Preferential purchasing is easy to adopt
My husband and I produce organically in our garden nearly all we need, and our excess helps feed the Valley fresh and local goods. We do have shortfalls like sugar, grains, molasses, mayonnaise, cheese, Greek yogurt, greens out of season, and avocados, to name just a few. Shopping for organic products (free of pesticides and not genetic modified) is rewarding but sometimes trying in the Comox Valley:
• It can be pricey. Buying organic is sometimes the least expensive option, but we are still occasionally shocked when seeing the price differences between organic and non-organic products. We still try to purchase organic despite the cost, and especially locally produced organic products to help our local small farmers make a living.
• In-store selection is limited and sometimes produce looks limp and discoloured like it has been on the shelf way too long. Fortunately, organic availability is increasing, and this would mean more selection and shorter shopping times. Local produce from the farmers’ market is always fresh.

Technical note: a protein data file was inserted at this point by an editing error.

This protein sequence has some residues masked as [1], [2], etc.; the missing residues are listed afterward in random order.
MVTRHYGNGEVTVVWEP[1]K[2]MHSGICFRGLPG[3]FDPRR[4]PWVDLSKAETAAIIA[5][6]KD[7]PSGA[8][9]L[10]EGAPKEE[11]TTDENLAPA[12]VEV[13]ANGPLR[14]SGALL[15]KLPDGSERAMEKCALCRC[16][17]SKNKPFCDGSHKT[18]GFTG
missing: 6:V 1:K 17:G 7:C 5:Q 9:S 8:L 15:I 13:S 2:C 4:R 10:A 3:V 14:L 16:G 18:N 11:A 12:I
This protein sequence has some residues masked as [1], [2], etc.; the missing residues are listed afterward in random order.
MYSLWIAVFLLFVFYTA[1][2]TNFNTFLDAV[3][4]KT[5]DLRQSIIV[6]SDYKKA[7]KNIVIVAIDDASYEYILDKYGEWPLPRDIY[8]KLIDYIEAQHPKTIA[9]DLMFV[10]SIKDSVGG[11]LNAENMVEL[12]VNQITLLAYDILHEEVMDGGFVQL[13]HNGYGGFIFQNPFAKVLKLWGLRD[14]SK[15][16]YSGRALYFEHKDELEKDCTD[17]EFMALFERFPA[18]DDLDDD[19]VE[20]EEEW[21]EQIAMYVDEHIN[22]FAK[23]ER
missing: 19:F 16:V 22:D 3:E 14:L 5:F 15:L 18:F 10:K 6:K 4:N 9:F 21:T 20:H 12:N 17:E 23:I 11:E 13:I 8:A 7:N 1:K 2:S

Due to the above two reasons, my family has adopted a preferential purchasing policy that allows us whenever possible to choose organic products. We do so because we believe organic is healthier and therefore should be promoted more in our community. We do not use pesticides in our garden as they are too pricey, are dangerous to store and a health hazard to use, and most importantly kill beneficial species and help create super weeds. We save our own seed, an activity that would not be permissible if it was genetically modified.
Why can’t local politicians implement a preferential purchasing policy within their jurisdiction that addresses the health and economical concerns of all their constituents like ours does?